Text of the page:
The returned value is a JDBC standard ResultSet object. The way of calling esProc script is the same as that of accessing a database. Programmers who are familiar with JDBC can master it fast.

About deploying esProc JDBC and calling esProc script in it, see esProc Integration & Application: JavaInvocation.

2.Transposing rows to dynamic columns

In the preceding example, column names (values of SUBJECT) can be determined directly. In that case, it is not so difficult to code the transposition problem using static syntax like pivot (or case when). If they need calculations to be determined dynamically, it is hard to handle the problem with pivot. For example, manufacturing workshops manufacture different kinds and numbers of product. 

You need to determine the number of resulting columns according to the one with the greatest length among groups divided by code. The targeted result: 

esProc script for implementing the task: 

A1: Execute SQL to retrieve data from the output table.
A2: Group data by code. esProc retains the grouping result (members in every group) for use in later computations.
A3: Calculate the maximum number of members among the groups, so as to determine the number of columns in the result set.
A4-A5: Create an empty, dynamic result set.
A6-B7: Loop through A2’s grouping results, and write product and amount of each group into A5’s result table sequence.

Similar to the preceding script, this script first generates an empty, dynamic result set, and then calculates desired data and appends it to the result set.

This computational task requires writing dynamic SQL statements to compose the result set. As the number of columns can only be determined by getting the group with the greatest members, and, unlike the simple pivot operation, field values cannot be directly used as the column names in composing a result set, the most effective way is writing stored procedure step by step.

Compared with the complicated stored procedure programming, esProc produces more concise code in a more easily way with step-by-step computing model.

3. Row-to-column transposition involving inter-column calculations

As mentioned at the beginning of the article, transposing rows and columns often involves inter-column calculations. Below is such an example: 

Output the payment of each month in the specified year (say, 2014). If a month lacks the related data, the payment for this month is the same as that for the previous month.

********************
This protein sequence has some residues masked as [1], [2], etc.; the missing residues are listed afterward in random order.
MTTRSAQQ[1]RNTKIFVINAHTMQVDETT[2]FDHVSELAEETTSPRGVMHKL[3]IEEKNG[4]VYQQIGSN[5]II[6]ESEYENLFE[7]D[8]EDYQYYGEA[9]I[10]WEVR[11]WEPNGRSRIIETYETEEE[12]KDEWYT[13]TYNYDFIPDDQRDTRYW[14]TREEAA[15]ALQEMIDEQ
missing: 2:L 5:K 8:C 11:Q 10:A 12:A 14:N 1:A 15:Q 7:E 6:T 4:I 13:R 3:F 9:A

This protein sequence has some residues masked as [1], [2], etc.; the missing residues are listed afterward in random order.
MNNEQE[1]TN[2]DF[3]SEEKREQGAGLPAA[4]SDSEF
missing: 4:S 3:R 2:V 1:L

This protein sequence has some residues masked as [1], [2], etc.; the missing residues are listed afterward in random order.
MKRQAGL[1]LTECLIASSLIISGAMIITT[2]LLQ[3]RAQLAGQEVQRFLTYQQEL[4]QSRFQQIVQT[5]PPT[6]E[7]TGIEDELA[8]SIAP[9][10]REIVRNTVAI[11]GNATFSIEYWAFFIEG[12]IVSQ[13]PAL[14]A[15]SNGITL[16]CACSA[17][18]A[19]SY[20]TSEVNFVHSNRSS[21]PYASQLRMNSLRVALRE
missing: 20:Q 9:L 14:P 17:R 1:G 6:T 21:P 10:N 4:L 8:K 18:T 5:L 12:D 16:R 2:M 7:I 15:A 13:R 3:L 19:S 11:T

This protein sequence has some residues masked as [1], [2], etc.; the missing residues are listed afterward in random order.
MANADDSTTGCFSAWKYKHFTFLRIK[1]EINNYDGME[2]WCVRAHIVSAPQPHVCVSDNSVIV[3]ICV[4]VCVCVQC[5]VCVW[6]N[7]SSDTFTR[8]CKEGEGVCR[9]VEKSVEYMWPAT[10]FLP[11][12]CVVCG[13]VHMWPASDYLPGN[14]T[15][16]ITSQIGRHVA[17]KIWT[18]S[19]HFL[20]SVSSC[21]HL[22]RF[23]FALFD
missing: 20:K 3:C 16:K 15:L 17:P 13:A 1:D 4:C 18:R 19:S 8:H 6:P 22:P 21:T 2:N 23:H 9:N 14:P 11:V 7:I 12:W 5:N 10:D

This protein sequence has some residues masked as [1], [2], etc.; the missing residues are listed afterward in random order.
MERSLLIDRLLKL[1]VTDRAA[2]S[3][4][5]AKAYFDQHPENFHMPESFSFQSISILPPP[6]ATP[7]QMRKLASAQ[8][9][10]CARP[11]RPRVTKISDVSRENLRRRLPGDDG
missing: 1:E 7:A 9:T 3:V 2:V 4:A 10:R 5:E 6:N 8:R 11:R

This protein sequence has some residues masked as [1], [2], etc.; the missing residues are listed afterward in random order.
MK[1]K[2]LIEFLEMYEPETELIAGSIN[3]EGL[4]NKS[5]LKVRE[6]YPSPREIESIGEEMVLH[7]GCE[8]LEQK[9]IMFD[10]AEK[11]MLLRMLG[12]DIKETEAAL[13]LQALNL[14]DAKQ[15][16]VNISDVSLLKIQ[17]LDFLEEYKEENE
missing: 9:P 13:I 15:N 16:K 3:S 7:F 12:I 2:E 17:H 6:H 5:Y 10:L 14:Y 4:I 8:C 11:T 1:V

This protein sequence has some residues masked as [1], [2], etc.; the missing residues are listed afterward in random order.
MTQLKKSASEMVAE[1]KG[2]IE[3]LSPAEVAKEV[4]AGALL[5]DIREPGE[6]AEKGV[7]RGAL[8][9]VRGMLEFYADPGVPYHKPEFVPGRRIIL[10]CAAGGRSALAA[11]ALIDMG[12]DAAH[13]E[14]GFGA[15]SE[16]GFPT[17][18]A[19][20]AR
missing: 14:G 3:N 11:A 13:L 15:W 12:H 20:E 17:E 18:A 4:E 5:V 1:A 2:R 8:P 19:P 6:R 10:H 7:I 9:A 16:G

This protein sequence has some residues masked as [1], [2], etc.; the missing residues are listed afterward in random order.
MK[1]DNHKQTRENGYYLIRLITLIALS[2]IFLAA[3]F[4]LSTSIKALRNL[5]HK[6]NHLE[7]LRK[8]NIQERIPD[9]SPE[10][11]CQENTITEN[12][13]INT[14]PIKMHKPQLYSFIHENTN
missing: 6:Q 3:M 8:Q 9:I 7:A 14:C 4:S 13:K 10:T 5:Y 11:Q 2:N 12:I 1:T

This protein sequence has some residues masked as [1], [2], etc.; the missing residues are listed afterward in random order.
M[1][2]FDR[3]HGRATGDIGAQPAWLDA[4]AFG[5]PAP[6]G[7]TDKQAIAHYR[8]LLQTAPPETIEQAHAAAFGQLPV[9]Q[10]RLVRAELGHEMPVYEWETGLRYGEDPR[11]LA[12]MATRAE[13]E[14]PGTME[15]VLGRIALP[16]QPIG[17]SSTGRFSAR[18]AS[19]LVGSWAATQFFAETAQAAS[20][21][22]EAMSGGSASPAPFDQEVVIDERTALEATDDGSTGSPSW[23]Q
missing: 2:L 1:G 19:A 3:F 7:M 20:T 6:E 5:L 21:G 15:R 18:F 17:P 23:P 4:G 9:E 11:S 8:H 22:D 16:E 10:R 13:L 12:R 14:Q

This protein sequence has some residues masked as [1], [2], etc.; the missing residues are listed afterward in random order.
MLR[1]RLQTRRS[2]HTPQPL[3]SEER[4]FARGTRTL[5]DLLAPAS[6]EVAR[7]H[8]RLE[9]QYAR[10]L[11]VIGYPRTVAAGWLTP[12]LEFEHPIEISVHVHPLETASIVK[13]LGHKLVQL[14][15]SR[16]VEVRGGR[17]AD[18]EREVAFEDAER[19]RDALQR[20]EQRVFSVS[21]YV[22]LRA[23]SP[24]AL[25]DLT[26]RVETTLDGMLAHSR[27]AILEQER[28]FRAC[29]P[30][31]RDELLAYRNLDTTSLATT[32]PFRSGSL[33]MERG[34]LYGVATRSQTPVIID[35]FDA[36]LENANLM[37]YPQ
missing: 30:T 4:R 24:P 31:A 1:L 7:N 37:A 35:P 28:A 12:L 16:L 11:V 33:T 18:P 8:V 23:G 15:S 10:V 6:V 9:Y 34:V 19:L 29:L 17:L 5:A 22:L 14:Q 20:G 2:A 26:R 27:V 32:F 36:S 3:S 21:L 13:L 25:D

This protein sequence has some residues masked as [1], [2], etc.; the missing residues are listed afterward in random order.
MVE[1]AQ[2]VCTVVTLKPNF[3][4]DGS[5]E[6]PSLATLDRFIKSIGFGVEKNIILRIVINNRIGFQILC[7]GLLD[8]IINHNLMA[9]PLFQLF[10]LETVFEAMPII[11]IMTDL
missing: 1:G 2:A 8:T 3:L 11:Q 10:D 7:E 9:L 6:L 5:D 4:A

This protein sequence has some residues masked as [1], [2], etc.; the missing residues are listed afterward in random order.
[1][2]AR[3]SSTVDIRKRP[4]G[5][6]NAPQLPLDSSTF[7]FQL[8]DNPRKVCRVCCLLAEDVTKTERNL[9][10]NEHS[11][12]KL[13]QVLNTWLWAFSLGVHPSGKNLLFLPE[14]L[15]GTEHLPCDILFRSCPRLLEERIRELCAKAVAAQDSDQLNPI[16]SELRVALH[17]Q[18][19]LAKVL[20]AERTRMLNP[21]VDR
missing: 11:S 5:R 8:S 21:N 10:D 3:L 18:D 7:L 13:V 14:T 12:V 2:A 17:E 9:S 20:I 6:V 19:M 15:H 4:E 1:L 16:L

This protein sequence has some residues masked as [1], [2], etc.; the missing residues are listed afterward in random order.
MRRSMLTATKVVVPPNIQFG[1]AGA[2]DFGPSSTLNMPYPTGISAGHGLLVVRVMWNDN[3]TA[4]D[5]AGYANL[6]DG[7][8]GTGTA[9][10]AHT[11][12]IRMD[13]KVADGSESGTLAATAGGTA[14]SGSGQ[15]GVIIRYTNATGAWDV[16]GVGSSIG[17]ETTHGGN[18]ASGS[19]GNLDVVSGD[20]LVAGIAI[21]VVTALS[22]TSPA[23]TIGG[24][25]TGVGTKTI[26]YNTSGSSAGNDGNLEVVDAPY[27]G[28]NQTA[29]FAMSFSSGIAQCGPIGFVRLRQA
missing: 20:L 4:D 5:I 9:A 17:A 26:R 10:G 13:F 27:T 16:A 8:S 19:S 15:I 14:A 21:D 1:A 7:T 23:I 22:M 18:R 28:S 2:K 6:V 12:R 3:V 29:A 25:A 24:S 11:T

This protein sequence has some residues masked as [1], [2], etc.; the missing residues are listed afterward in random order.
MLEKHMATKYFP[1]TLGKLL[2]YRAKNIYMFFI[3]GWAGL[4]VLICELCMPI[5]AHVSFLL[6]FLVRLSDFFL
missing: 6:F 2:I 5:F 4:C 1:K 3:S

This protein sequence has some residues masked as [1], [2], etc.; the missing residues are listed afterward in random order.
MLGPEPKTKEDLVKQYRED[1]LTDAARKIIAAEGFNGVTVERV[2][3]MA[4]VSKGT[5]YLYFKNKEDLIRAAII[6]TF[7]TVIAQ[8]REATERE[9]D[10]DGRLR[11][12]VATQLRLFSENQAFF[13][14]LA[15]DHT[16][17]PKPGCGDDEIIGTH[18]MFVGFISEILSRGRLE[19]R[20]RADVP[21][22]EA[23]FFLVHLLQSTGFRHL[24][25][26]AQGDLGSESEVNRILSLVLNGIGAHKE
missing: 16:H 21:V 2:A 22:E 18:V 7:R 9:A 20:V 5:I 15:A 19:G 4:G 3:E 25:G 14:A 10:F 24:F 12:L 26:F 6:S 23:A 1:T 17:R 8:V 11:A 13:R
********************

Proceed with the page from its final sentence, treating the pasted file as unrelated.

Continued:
The targeted result: 

esProc script for implementing the task: 

A1: Execute SQL to retrieve data of the specified year.

A2: Create an empty table sequence with 12 months for the result set.

A3: Group the data by customer name.

A4-B7: Loop through A3’s groups to calculate. B5 specifies the payment for the current month; B6 specifies null as the payment value of the previous month; and B7 inserts the resulting records into the empty table sequence.

Likewise, the implementation first creates an empty result set and then appends data to it. Difference is that the appended data is got through a series of calculations.

esProc supports order-related computing, so it is easy for it to reference the value of the previous record. Compared with complex SQL approach or stored procedure programming, esProc script is clearer and easier to understand in performing inter-column calculations for dynamic row-to-column transposition.

4. Column-to-row transposition

On top of the transposition scenarios mentioned in the above, there are others requiring switching multiple columns in one row to multiple rows (column-to-row transposition). The following source data has unfixed number of columns: 

The targeted result:

esProc script for implementing the task: 

A1: Execute SQL to retrieve data.

A2: Create an empty table sequence for the targeted result.

A3: Calculate the number of rows into which each record is to be split, based on the number of A1’s columns.

A4-B4: Loop through A1’s data sets to dynamically get data from each column and insert it into A2’s resulting table sequence.